In the shadow of the hype that we now finally have a Wonder Woman movie lies a clear truth about big budget studio productions: If you are going to take risks with them, make sure it doesn’t stray from the formula. In essence, Wonder Woman is another overly long, indulgent superhero movie with concerns for origin stories and the usual climax of overwhelming, character-drowning pyrotechnics. For those looking for more than that, there’s something to be said in the performances of Gal Gadot and Chris Pine, and their scenes of intimacy. They recall the tightly written moments in what made character and relationship development so interesting in such high profile movies like Star Trek: Into Darkness (Film Review: ‘Star Trek: Into Darkness’ proves J.J. Abrams a better director than George Lucas) and Star Wars: The Force Awakens (Star Wars: The Force Awakens hits nearly all the right notes with breezy, rich flair — a film review).
There is a light if quite vague touch of humor toward the fact that the hero of this movie is not only a woman but also bisexual, something that was only recently addressed last year in the latest Wonder Woman comic book reboot, Wonder Woman: Year One. Naiveté and decorum is slyly flipped during a nocturnal boat ride from the mystical island of Amazons, Themyscira, to World War I Europe. Pine’s character, Steve Trevor, struggles to accommodate himself for someplace to sleep, stumbling though an explanation about marriage and sleeping together, while our hero simply explains the comforts of the cushions at the bow of the boat that just happen to cradle Steve’s body in the best yoga pose of all: Shavasana. Someone needs to relax it seems, and it ain’t the focused, unflappable Wonder Woman.
A strong character through and through, Wonder Woman’s spirit is beautifully handled by Gadot with a balance of humility, resilience and charm. Pine, meanwhile plays the World War I British spy with a solemnity characteristic of his internal conflict to fulfill his duty and a buried sympathy toward the immediacy of the horrors of war that surround him. The chemistry between these divergent characters transcends gender expectations. They are instead defined by experiences. It’s also, of course, in the self-reflective awareness on the filmmakers part of what it means to finally have a complex female heroine on screen. As was particularly apparent, the previous DC/Warner Bros. film we reviewed, Suicide Squad (Suicide Squad is an exasperatingly dull sidebar to super hero genre — a film review) squandered its women characters in mind-numbing if not insulting fashion.
Still, there is plenty of the predictable formula of the superhero genre on display. Let’s face it, intimacy with humanity is far from the main interest of these movies. It’s about showcasing special effects as conduit for bravery. Unfortunately, the humanity that makes the chemistry of Wonder Woman and Steve Trevor is often disrupted when they are turned into digital effects with gestures more akin to pixellated creations for video games than the reality of the actors who portray them. The uncanny valley saps all effort put in by the writers and the actors to portray the messy, horrible and sometimes beautiful world of humanity. Then, of course, there is the expected epic final conflict that will alight the screen with droning explosions and effects that further drown out the filmmakers’ efforts to ground these characters as people.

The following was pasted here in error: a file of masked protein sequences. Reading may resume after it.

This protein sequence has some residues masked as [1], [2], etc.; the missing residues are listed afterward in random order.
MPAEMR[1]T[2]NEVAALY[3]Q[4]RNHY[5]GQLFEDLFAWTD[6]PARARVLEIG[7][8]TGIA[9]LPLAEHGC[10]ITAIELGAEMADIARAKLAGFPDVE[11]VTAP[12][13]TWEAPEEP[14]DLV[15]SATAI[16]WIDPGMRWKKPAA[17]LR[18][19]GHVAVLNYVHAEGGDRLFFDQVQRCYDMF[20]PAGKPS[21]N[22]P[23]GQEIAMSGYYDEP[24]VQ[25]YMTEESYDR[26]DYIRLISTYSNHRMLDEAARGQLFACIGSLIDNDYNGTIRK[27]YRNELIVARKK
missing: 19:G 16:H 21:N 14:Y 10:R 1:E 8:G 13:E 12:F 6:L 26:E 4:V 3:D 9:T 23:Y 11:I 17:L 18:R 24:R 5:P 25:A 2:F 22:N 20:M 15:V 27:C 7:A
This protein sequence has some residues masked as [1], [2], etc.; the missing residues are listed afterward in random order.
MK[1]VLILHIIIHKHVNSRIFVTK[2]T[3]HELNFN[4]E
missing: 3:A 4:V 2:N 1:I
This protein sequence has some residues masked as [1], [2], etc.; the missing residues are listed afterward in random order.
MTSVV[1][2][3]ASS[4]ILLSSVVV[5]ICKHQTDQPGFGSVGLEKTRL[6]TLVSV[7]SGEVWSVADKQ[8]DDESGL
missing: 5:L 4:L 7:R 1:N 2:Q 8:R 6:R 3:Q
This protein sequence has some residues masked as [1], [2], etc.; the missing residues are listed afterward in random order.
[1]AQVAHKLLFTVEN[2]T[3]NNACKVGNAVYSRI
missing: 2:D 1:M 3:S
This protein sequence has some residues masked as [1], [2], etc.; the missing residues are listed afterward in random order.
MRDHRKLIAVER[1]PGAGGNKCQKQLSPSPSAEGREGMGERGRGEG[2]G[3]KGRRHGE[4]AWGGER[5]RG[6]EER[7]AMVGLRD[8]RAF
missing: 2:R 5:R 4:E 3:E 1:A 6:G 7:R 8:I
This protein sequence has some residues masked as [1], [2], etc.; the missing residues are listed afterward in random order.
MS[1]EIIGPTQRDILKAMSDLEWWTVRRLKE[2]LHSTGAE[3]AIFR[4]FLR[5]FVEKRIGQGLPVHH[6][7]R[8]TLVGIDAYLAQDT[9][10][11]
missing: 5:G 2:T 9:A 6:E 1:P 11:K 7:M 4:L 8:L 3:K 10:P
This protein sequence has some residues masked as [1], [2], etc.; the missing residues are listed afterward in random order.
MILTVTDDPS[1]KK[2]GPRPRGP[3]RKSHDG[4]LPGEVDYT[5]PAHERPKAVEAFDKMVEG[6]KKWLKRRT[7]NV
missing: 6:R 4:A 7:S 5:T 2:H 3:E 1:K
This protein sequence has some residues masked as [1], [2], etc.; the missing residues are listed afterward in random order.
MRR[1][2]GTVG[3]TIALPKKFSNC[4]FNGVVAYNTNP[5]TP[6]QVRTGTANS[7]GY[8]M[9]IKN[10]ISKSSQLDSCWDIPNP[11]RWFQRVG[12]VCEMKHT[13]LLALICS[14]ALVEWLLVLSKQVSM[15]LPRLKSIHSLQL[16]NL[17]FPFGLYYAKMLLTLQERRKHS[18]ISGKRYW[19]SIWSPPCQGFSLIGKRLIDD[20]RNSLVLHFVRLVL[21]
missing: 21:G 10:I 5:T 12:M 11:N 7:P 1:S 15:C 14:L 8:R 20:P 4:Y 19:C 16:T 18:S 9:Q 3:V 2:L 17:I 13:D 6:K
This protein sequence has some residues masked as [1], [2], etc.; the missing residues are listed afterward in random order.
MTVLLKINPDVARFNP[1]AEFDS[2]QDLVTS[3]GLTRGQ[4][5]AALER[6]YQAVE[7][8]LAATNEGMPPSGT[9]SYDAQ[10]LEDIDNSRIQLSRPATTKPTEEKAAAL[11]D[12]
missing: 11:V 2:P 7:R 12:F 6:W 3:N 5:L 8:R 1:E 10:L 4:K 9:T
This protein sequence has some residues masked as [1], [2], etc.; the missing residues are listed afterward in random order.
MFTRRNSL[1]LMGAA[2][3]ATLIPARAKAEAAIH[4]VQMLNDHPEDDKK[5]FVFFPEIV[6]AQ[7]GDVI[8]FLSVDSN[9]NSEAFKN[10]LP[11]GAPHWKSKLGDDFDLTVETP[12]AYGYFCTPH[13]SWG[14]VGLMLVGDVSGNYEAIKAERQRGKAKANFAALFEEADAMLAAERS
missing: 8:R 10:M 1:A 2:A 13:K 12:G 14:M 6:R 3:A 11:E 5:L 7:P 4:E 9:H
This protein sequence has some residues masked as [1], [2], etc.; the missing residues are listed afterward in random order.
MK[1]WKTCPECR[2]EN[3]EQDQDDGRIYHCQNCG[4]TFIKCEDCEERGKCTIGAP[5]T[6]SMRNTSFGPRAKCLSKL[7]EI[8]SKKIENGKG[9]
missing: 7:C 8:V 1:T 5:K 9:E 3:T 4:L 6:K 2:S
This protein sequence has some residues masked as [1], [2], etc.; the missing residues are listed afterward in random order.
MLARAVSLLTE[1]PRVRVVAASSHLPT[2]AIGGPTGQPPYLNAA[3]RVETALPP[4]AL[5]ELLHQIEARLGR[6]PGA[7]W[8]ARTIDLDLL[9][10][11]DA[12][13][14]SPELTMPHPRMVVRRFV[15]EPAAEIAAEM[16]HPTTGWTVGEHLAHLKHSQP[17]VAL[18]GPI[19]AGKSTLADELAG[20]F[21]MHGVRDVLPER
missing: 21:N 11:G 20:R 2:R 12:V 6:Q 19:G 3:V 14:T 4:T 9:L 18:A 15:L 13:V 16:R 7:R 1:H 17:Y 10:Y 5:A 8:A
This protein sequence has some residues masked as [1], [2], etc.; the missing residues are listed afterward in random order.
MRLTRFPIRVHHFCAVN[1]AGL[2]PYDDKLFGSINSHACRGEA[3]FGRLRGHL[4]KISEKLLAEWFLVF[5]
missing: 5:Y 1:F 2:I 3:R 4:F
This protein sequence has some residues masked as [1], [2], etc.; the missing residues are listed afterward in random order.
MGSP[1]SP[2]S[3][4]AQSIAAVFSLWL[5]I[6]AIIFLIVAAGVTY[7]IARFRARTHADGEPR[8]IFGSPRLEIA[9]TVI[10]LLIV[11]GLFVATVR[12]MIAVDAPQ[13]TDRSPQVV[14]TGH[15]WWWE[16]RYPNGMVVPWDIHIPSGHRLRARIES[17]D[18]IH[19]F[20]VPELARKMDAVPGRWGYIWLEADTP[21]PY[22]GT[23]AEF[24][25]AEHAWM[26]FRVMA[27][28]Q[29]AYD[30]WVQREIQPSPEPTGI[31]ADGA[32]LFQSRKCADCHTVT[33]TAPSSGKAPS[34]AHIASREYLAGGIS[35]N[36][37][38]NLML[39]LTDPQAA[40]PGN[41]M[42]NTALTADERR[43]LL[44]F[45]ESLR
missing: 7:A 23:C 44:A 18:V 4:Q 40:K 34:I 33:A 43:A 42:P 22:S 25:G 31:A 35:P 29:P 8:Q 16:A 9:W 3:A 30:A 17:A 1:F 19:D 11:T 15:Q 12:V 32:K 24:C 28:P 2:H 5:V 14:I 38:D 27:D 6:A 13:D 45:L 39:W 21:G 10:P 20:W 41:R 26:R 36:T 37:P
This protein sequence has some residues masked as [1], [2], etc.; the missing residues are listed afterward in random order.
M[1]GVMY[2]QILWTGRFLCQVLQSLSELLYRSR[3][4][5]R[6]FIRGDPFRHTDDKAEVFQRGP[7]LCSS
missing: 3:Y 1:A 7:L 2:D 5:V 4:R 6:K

If there is one impressive use of special effects, it lies in the frequent use of slow motion during action sequences that pause at just the right instance to freeze moments of exertion and athleticism. It also allows for the detail in production design to stand out. There is an earthy, messy quality reflective of the war, something that felt missing from Captain America: The First Avenger (2011), another superhero movie that took place during war-time, whose spare mise-en-scène only called further attention to is vapidness. But, overall the tropes are as expected, including a ragtag group of supporting characters defined by stereotyping. Then there are the plot “twists” some might see coming halfway through the movie. The film feels so predictable that even when you first see Spanish actress Elena Anaya with a half-porcelain face as Dr. Maru, you’ll wonder when the reveal of what lies beneath will happen.
There was a lot made of director Patty Jenkins helming this movie, her first feature since her debut Monster (2003) won an Oscar for lead actress Charlize Theron. She wrote the screenplay for that film and has since gone on to direct a few sporadic TV episodes for the likes of “The Killing” and “Entourage” before directing an obscure TV movie for ABC in 2015 called Exposed. Whatever distinctive voice she showed with her debut is hardly to be found in this movie. All the writers for Wonder Women are men, and one can’t help but notice a concern for the so-called “cinematic universe” — the latest Hollywood marketing term designed to validate sequels — above all. Yet, the film is saved by those intimate moments and tension between the cultural divide of Amazons and men that also happen to reflect that mysterious gulf between men and women. It’s not the greatest of the DC movies overall (those still belong to Christopher Nolan, who maintained great control of his vision for Batman), but it’s certainly one of the better entries into the genre.
Wonder Woman runs 141 minutes and is rated PG-13. It opens everywhere Thursday, including IMAX 3-D. Warner Bros. invited us to a preview screening for the purpose of this review.